Here are ten ways to improve your ability to establish and implement priorities:
1. Realistically determine importance and urgency by asking and truthfully answering two questions: (1) “What’s the worst thing that can happen if I do/don’t do XYZ?” And (2) “Can I live with that outcome?”
2. Only people, things, and tasks that are directly aligned with achieving the mission or goals can be priorities.
3. Treat the setting of priorities as a resource allocation issue: develop realistic, WRITTEN time lines and schedules that indicate when you will accomplish what is needed to achieve each priority.
4. Use effective, easily utilized and understood decision-making tools (e.g., ranking, paired comparison, matrices, other forms of analysis).
5. Specify decision criteria BEFORE you start making choices.
6. Have someone hold you accountable for achieving your stated priorities.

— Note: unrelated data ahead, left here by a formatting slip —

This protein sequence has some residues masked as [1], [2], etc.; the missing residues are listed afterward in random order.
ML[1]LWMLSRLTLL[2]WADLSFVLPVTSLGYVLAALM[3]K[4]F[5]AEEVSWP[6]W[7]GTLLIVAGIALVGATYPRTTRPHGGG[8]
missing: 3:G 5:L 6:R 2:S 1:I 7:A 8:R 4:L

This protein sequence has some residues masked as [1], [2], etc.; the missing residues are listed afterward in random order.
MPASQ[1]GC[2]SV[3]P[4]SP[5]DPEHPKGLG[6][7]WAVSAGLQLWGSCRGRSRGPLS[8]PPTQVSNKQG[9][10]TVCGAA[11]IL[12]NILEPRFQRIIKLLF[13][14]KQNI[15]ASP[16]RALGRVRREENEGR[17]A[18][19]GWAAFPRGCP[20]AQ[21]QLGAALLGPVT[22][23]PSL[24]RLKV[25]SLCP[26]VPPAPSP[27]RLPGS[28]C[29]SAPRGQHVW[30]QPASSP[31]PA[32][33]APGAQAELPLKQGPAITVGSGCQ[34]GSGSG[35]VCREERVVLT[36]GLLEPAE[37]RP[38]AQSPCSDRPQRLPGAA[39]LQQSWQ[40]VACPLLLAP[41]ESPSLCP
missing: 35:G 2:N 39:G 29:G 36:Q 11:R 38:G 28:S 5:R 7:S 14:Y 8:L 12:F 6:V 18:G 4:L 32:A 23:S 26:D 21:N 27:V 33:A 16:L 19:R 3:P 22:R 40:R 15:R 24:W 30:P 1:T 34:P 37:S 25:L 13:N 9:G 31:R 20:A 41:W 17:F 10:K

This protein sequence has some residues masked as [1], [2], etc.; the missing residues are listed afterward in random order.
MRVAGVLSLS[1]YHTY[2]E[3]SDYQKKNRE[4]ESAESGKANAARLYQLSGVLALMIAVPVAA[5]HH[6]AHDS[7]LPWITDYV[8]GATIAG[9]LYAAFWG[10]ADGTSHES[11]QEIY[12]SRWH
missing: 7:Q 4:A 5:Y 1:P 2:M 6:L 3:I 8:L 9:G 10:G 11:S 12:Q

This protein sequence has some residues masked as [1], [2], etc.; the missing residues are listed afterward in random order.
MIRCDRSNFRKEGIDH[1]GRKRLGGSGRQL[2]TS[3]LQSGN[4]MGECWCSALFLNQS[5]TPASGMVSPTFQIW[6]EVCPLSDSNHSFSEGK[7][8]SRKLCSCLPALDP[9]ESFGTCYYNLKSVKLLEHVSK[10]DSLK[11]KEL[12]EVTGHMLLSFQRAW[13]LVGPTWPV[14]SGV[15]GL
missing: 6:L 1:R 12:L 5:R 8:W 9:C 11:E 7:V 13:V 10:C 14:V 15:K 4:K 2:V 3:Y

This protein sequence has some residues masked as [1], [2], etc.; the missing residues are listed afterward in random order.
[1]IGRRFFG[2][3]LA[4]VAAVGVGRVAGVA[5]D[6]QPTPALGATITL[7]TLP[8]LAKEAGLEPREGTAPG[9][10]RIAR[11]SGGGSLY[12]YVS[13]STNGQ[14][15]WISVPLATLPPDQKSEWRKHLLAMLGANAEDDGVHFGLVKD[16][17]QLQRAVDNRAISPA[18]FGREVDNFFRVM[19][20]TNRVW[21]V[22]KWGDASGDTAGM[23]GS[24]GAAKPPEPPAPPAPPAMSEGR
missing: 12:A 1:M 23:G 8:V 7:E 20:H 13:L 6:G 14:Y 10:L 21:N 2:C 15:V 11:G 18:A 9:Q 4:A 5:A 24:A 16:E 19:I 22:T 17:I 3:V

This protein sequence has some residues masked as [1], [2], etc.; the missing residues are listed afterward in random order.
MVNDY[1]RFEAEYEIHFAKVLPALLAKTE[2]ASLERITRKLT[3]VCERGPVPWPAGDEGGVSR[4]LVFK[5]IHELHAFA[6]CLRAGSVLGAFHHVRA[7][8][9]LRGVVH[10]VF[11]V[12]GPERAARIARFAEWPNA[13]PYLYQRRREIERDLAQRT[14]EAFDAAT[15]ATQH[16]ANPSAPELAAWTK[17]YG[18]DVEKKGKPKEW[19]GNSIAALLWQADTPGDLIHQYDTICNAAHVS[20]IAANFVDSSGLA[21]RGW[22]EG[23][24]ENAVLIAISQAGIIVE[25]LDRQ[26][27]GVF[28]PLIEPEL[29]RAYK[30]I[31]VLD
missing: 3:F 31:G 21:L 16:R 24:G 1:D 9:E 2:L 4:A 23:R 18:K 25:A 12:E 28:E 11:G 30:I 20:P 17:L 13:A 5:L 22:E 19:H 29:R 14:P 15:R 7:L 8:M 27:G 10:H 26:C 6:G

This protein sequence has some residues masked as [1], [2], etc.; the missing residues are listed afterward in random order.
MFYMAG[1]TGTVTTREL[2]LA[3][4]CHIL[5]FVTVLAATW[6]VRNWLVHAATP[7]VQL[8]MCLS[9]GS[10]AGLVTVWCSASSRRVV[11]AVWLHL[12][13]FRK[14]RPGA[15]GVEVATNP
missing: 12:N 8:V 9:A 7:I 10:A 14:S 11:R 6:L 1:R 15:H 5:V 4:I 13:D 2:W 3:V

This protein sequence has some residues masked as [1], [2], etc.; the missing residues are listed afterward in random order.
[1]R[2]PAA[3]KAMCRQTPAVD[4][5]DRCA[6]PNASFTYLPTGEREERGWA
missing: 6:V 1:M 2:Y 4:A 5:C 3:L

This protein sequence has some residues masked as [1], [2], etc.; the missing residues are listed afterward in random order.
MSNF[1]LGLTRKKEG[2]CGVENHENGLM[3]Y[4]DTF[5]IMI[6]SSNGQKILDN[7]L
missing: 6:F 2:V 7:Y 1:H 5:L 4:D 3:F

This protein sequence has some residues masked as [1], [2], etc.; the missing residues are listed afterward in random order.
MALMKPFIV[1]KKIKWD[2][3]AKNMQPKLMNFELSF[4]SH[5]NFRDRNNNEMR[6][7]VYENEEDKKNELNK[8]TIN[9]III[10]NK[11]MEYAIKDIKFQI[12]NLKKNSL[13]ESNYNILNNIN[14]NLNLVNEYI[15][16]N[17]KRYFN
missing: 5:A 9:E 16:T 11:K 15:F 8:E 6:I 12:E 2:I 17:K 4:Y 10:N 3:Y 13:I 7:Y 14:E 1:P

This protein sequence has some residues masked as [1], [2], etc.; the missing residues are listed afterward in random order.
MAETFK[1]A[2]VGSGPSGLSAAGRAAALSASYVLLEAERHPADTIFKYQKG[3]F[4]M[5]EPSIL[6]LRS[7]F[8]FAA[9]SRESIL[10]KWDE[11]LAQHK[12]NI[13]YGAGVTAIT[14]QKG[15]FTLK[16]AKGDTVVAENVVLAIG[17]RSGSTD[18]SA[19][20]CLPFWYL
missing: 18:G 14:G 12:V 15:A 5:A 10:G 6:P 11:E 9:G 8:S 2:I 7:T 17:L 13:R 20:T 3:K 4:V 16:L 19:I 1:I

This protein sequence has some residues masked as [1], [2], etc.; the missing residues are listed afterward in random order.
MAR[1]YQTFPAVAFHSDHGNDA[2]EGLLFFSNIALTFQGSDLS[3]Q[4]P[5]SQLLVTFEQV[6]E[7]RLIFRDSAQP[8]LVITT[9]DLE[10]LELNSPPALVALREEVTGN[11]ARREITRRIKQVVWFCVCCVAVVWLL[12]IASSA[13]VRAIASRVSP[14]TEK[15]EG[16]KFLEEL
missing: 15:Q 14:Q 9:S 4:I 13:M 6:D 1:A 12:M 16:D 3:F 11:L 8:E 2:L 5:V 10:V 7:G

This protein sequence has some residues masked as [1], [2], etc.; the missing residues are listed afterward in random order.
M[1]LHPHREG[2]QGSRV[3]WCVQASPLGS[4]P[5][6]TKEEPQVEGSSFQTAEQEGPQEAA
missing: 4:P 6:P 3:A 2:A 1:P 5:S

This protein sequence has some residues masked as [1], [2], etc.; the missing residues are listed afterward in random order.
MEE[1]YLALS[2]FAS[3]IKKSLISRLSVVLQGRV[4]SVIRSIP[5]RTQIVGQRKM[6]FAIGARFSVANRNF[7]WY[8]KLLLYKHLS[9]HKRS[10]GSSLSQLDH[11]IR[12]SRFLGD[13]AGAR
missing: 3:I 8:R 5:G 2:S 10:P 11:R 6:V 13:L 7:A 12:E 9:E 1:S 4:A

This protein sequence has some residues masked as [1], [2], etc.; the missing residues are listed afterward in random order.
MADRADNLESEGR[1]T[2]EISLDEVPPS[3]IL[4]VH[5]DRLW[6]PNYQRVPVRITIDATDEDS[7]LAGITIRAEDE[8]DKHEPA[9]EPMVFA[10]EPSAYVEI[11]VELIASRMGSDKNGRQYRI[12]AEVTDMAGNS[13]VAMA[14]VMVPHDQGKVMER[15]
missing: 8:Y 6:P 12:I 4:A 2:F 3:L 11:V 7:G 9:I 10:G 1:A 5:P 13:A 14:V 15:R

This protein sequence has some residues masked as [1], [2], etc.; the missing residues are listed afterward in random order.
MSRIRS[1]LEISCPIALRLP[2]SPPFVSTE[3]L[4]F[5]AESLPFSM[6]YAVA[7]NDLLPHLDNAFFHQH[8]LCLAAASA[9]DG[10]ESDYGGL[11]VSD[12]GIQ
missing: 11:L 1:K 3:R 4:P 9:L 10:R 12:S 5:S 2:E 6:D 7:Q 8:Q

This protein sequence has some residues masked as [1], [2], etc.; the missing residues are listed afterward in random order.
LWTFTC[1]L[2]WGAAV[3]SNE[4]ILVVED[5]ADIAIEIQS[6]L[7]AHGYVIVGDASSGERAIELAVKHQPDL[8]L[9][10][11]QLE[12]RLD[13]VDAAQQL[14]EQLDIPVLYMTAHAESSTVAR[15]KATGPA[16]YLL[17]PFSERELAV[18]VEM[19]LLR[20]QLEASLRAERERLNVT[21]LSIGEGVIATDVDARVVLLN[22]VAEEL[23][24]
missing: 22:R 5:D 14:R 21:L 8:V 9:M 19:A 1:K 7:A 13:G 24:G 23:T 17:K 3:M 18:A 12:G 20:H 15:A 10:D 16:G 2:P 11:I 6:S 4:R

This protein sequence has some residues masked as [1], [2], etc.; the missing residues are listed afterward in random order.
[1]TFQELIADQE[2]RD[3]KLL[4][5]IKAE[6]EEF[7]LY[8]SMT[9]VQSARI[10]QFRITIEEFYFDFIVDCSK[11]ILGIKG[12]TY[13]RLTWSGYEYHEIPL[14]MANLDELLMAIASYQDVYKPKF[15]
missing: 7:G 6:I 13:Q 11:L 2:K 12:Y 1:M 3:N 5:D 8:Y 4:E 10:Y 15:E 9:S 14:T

7. Set your priorities BEFORE you make commitments that require your time.
8. Focus on the end result or “big picture.”
9. Identify a reasonable number of priorities at any given time; add others as you complete them.
10. Find a process that works well for you and follow it consistently.
If you could do only one thing to increase the quality of your life, it would be this: make self-care your #1 priority – not “one of the top” priorities or “a” top priority, but THE top priority. Why? Perhaps counter-intuitively, tending to your own needs enables you to do a much better job of taking care of others. There’s a very sound reason why airline flight attendants tell you to put your own oxygen mask on before trying to assist others: if you pass out, you are no good to anyone, including yourself. In fact, you have just become part of the problem.